The High Ceilings in This Two-Bedroom Were So Good, This Family of 5 Was Willing to Downsize
“It felt so comfortable, and the air was really beachy.”
Published Feb 15, 2023 1:55 AM
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When Bethany Brill first spotted her circa-1980 Costa Mesa, California, home on Zillow, she kept scrolling. “It was two bedrooms. I was like, that’s not an option,” recalls the hair-and-makeup artist–turned–designer. Especially since she and her husband were coming from a four-bedroom house in Portland, Oregon, its compact footprint seemed unrealistic, because it meant their three fast-growing children, Zara (7), Billie (4), and Margot (3), would all have to share a space. But that’s the thing about an in-person showing—it can change everything.
“Once we saw it, I was like, whoa, this feels right. It felt so comfortable, and the air was really beachy,” remembers Brill. Her biggest revelation: The size of the bedrooms made up for the fact that there were only two of them. The ceilings soar to nearly 16 feet and there are closets and natural light aplenty. The kids’ reaction? “I don’t know how long it will last, but we’re in a sweet spot where they like to spend time together and they’re learning the skills of negotiation,” she says.
Unlike in the family’s previous ranch-style home, where Brill made do with some of the former owner’s design decisions, this time around she was adamant about choosing every last finish. After removing a wall in the kitchen to open it up to the dining and living area, the couple took the house down to its bare bones and started anew with graphic square tile, large round paper lanterns, and hardy plywood. But don’t let their simplicity fool you: “It’s not as much about the materials themselves as it is about how you use them,” Brill attests.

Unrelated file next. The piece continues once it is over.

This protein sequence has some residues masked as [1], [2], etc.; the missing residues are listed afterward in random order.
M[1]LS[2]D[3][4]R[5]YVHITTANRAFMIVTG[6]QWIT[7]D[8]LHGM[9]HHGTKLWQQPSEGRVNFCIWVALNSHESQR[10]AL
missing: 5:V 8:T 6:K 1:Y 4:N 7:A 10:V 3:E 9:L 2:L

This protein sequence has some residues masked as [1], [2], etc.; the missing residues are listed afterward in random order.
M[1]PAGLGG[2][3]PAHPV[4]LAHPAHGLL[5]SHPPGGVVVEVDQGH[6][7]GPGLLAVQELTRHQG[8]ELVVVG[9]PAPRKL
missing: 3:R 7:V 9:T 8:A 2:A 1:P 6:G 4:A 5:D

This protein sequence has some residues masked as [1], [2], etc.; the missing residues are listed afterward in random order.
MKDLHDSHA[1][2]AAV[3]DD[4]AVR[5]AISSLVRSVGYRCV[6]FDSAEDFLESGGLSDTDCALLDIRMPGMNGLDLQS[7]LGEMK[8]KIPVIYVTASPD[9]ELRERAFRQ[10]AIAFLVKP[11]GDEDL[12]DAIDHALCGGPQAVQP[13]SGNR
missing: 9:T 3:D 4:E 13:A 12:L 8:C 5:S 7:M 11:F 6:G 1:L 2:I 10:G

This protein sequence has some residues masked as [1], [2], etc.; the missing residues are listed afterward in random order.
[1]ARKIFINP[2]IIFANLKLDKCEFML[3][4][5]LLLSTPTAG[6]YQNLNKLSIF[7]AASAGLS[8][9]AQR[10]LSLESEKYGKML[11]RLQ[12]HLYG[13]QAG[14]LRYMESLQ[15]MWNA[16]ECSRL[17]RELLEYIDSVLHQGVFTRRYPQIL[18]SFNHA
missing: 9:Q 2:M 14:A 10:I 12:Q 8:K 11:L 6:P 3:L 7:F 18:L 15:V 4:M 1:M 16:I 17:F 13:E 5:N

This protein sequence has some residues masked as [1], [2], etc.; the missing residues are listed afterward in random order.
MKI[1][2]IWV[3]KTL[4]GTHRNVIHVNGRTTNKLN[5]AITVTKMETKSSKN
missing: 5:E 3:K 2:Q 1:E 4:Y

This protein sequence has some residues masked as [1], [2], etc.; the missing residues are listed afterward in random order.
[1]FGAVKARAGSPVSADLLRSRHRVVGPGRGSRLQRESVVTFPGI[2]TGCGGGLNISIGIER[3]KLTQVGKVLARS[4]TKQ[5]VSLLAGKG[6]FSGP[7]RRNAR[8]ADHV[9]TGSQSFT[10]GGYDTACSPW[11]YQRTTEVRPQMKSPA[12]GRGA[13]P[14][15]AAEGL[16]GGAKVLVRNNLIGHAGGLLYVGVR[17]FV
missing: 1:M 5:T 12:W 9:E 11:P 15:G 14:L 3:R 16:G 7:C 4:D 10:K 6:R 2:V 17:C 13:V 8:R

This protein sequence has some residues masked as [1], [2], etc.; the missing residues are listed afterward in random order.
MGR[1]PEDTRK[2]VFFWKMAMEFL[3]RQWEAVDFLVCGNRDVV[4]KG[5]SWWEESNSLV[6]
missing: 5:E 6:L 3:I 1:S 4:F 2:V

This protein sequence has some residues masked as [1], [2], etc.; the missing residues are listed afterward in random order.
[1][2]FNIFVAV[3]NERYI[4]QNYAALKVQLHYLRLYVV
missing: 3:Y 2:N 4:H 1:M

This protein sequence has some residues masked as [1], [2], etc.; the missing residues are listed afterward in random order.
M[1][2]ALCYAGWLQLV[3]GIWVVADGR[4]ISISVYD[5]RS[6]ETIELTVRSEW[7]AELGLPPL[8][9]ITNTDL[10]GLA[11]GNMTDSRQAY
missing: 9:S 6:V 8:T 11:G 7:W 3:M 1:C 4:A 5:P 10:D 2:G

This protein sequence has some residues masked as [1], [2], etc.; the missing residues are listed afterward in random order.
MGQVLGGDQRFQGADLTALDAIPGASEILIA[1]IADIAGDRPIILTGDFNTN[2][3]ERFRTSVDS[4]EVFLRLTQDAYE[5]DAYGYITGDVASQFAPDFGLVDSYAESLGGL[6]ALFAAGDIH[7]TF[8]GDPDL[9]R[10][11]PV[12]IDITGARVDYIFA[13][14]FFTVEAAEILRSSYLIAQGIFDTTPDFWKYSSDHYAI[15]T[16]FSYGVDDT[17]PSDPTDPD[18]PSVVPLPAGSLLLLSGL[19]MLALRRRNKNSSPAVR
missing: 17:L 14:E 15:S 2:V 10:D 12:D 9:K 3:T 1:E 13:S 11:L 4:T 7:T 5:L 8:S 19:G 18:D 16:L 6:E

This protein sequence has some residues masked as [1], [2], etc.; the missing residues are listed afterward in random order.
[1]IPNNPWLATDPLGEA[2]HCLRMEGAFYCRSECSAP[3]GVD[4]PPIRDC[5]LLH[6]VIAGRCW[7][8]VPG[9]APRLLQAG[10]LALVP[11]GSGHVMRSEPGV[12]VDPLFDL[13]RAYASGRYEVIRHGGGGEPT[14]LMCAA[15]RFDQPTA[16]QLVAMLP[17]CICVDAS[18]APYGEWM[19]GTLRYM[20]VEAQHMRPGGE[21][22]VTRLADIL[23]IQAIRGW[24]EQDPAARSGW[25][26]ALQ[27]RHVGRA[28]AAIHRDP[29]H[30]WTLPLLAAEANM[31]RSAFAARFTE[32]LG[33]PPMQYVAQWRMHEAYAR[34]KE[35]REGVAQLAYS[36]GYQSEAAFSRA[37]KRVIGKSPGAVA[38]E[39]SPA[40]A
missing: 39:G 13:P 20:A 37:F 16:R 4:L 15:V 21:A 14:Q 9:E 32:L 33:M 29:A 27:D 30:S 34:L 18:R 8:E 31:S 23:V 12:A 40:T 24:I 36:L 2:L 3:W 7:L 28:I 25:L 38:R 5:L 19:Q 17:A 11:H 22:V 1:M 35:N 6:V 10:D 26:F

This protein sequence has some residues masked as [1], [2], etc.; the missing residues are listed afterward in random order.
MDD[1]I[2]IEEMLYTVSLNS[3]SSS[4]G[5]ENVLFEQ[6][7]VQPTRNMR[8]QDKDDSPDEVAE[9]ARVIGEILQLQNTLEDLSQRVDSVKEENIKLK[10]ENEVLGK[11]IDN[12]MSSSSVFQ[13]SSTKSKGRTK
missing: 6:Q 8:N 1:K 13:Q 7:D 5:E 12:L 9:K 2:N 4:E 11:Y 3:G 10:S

The three-quarter-inch sheets of Douglas fir that cover the ceiling, walls, doors, and cabinets aren’t finished with just any ordinary sealant: It’s Brill’s own concoction of hard-wax oil that’s meant to look like a more intensive soap technique, which is trendy in Scandinavia. She applied the oil treatment herself and used a custom combination of white and clear to achieve a perfect honey tone. “It reminds me of dyeing someone’s hair blonde, where you need the right amount of ash-to-warmth-to-golden ratio,” says Brill.
Pushing the limits of the basic construction material further, she had her contractor lay out the square boards on the living room wall with the grain in alternating directions, resulting in a checkered pattern that echoes the gridded fireplace tile. For the primary closet doors and ceiling in the ground-level bathroom, Brill introduced a hint of color by adding mineral powder to her special recipe—a material she uses frequently to make her plaster mirrors.
Leftovers are also not something Brill and her family easily overlook. It was her husband’s idea to stick a section of scrap tile behind the cooktop to serve as a mini backsplash. To break up the wood-on-wood look in the space even more, they sourced a section of yellow upper cabinets from Danish kitchen design brand Reform. “We really wanted a dose of Copenhagen,” she explains. By situating the cabinets closer to the ceiling than usual, Brill ensured they don’t cast shadows on their countertops.
Many of the furniture pieces that traveled with them in the moving van have gotten updates, too. Brill gave Zara and Billie’s IKEA bunk bed a second life by coating the raw pine in green and blue paint. “I didn’t want to change up their bed because they had enough changes going on,” shares Brill. The setup works for now (Margot’s sleeping nook is directly across from the bunk), but the designer hopes to one day build a lofted structure that fits all three of their mattresses.
The spacious backyard is still on Brill’s renovation agenda. Already, she’s covered the “red 2000s wood” bar in the same tile she used indoors and ripped out the tiki-inspired awning, but there is something missing. “It’s begging for a pool or hot tub,” she says. Third bedroom addition who?